Don’t Pay More For Data Analysis
When running an efficient team or business, constant improvement is paramount. This of course involves reviewing activities, testing activities and taking hard decisions. And while there certainly is a place for intuition, you also want to make sure to make an informed decision based on your past learnings. After all, this is how grow happens.
These learnings are manifested in data, and the easier it is to digest, and the more specific it is to answer the right question, the more value you get from it. This match of data and decision is not something that just happens. It needs to be well planned from the onset. In the most basic sense you want to have a measure of success or no success to decide on whether to continue a specific activity or not. But there are also questions of: What should be tweaked? Where does failure or success come from? What do we need to do more of? The good news is that recent technological development have made a range of ready-made tools and custom capabilities possible. The bad news is that it’s not often used to the max.
Most businesses don’t maximize their tools to support analytics and decision making
We often see clients approach data the wrong way around. The questions they are asking are: What data do we have available? And what system should we use to collect and store data? A few months later, the question of reporting then becomes relevant with questions like: What views can we pull, how regularly can we do this? At this point, the capabilities are often very restricted and additional efforts are necessary for retrofitting. This can quickly become resource intensive and cost you a lot of money.
Once a system is implemented and a data structure is set up, any modification will be resource intensive. The right approach therefore is to first ask the question: What decisions need to be supported? Only once you have an answer to this question you can start addressing questions like ‘What data needs to be captured when?’, ‘How does data need to be stored?’, Hence database design, supporting system, set up and reporting mechanism and format will be determined and will now be thought through and mapped out before implementation with the end goal in mind.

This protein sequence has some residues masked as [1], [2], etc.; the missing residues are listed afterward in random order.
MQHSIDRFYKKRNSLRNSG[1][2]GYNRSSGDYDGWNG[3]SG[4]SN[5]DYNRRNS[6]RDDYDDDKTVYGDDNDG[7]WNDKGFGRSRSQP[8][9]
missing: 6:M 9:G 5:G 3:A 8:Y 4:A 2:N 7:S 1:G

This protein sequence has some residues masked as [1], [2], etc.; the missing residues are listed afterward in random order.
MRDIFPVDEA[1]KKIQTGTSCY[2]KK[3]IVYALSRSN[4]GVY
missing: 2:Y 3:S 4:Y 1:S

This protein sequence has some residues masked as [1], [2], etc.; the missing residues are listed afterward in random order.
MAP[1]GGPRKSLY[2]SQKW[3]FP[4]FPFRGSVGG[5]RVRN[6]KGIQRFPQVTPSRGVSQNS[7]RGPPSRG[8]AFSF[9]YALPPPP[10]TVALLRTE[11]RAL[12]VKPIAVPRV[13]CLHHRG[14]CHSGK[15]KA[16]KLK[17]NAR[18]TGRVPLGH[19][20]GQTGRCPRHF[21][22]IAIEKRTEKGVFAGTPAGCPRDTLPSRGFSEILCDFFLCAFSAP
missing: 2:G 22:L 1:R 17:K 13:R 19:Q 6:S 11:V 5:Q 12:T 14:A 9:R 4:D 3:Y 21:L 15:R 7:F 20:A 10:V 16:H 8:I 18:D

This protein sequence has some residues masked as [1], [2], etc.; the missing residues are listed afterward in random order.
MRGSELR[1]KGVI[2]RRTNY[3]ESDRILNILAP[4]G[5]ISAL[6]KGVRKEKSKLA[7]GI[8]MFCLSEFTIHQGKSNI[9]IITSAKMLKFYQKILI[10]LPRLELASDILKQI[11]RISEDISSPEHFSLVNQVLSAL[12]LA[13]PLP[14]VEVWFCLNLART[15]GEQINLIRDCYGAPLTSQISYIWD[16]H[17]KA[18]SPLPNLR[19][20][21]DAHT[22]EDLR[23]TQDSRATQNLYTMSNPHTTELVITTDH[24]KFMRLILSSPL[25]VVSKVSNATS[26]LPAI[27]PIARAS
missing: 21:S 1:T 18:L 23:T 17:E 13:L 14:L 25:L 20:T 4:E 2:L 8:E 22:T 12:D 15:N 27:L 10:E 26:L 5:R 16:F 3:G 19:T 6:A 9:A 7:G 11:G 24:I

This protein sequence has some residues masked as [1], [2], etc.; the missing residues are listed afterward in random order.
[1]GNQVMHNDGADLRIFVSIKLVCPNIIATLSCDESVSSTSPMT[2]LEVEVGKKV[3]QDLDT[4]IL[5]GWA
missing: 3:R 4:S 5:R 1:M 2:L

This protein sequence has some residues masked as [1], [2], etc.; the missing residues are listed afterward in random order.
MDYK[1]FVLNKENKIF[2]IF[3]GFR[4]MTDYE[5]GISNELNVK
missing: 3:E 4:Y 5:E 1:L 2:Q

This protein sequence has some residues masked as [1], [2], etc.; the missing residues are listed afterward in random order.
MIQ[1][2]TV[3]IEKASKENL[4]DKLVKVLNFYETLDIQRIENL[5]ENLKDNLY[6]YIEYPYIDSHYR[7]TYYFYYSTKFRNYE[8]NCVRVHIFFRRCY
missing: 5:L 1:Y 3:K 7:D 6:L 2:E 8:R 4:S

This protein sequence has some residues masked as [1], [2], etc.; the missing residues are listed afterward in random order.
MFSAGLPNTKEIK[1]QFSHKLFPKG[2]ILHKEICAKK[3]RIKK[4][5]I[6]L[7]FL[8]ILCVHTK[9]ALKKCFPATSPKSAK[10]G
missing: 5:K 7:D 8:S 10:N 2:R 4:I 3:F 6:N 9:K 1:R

Now in reality, most companies are already working with multiple legacy systems. Nevertheless, the right starting point remains the question of what decisions need to be supported. You can THEN start working through what you can do within your current setup and whether your current setup is appropriate or not within the context of the decision goal. In order to save money in the long run, data usage must be crystal clear. The paradigm needs to shift from ‘What do we have’ to ‘What do we need’. Otherwise you will continue going from interim solution to interim solution which might be a good short-term fix but will cost you long-term.
Ask yourself a few questions:
- Do you have enterprise wide consensus on big data usage?
- Was the business working together with the IT team to own and manage the data design process?
- Is the analytics team well integrated within the strategic leadership?
If your answer to any of these is ‘No’, you may want to start looking a bit more closely as this could be a symptom of an non integrated approach that might bubble up soon.
How do you get from your strategic questions to big data design?
Thinking through big data from end to beginning can be an overwhelming tasks, that’s why you will usually work with a consultant or data specialist to work through all details before implementation.
At a minimum you want a vendor to set up the technical side for you. This means that it’s up to you to define and lay out the design. This might work if you have a strong analytic team and they are deeply connected to the business. Otherwise working with a strictly technical vendor really isn’t enough. You need a partner who can guide you in translating decision needs into reporting formats and data setup requirements, meaning somebody who can bridge the gap between business and data into a connecting story. If these resources aren’t available in-house, you need to make sure the vendor you’re working with is bringing this capability.